Cubans got to watch something on their television screens this week that this baseball-crazed island hasn’t seen in more than half a century: a Major League Baseball game broadcast in its entirety on the open airwaves, as the Associated Press reports.
But the early reviews were not overly enthusiastic. The game turned out to be a nearly 2-month-old matchup between two teams that boast none of the defected Cuban stars who islanders are most eager to follow.
Around 9:30 Sunday night, ‘‘Baseball International’’ cut to a full replay of the May 2 game between the Washington Nationals and Atlanta Braves, which ended in a 3-1 Nationals’ win.
It was unlike a normal U.S. broadcast, stripped of commercials and lasting just an hour and a half or so. Cuban commentators provided color and play-by-play over the original English, which could be heard faintly in the background.
Baseball is just as much of a national pastime in Cuba as it is in the United States, but even die-hard fans mostly shrugged after watching.
‘‘It’s interesting to see how they play, but I can’t say it thrilled me all that much because I don’t know any of the players,’’ said Diego Sierra, 67. ‘‘I would really like to see the Cubans, see how they are developing in that league, really see how well they are doing.’’
He was talking about homegrown talent like outfielder Yasiel Puig, who has posted a gaudy .436 batting average this year in 26 games played for the Los Angeles Dodgers, or fireballer Aroldis Chapman, a closer who’s on pace for 40 saves with the Reds this year and who set a record in 2010 by throwing a ball 105 mph.
Defectors’ names all but disappear from the official press once they leave Cuba, the trade-off for contracts that make them instant millionaires. Islanders rely on word of mouth, news from relatives abroad and videos passed around on pen drives and DVDs to keep up with their exploits.
‘‘I watched this game for about 45 minutes and didn’t think much of it,’’ said Margarita Roman, a 46-year-old devotee of Havana’s powerhouse team, Industriales. ‘‘Besides, there weren’t any Cubans. That’s what interests us.’’
‘‘But things are changing so I hope the next step is to show a game with our compatriots, and if it can be live, all the better,’’ she added.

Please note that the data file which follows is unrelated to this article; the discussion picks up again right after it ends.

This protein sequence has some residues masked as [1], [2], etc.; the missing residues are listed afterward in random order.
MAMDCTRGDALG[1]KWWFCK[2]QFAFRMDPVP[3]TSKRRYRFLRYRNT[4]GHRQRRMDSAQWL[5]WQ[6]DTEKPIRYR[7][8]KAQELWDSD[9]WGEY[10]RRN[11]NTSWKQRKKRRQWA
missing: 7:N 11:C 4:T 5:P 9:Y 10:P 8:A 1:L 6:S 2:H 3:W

Cuban television sometimes carries MLB highlights and last month showed several games of the NBA finals between the Miami Heat and the San Antonio Spurs, days after they were played. Local cable TV, generally limited to foreigners, tourist hotels and restaurants, also has programming from the ESPN and FOX sports channels.
But Sunday’s Nationals-Braves matchup is the first time since 1961 that a full MLB game has been seen on the open airwaves, which is what most Cubans have access to.
It was not clear if Cuba got permission from Major League Baseball to broadcast the game. The Communist-run island routinely airs U.S. television content including sitcoms such as ‘‘Seinfeld’’ and crime dramas such as ‘‘CSI,’’ apparently without compensating American networks.
Washington and Havana have not had full diplomatic relations for over five decades, and most commerce between the two countries is outlawed by the U.S. economic and financial embargo against Cuba.
‘‘Baseball International’’ launched about four months ago and has shown professional play from leagues in South Korea, Japan, Taiwan, Mexico and other Latin American nations.
Professional sports were deemed inconsistent with Marxist ideals and banned in Cuba two years after Fidel Castro’s 1959 revolution. But recently island athletics have been undergoing something of an opening.
Several Cuban ballplayers have been cleared to play professionally in Mexico in recent weeks. Meanwhile defectors like pitcher Jose Contreras and Golden Glove winning shortstop Rey Ordonez visited the island in recent months, where they were met regularly by legions of fans.
A team of Cubans is set to play exhibition games in Miami and Tampa later this month, and the national squad is returning to the Caribbean Series after a 53-year absence.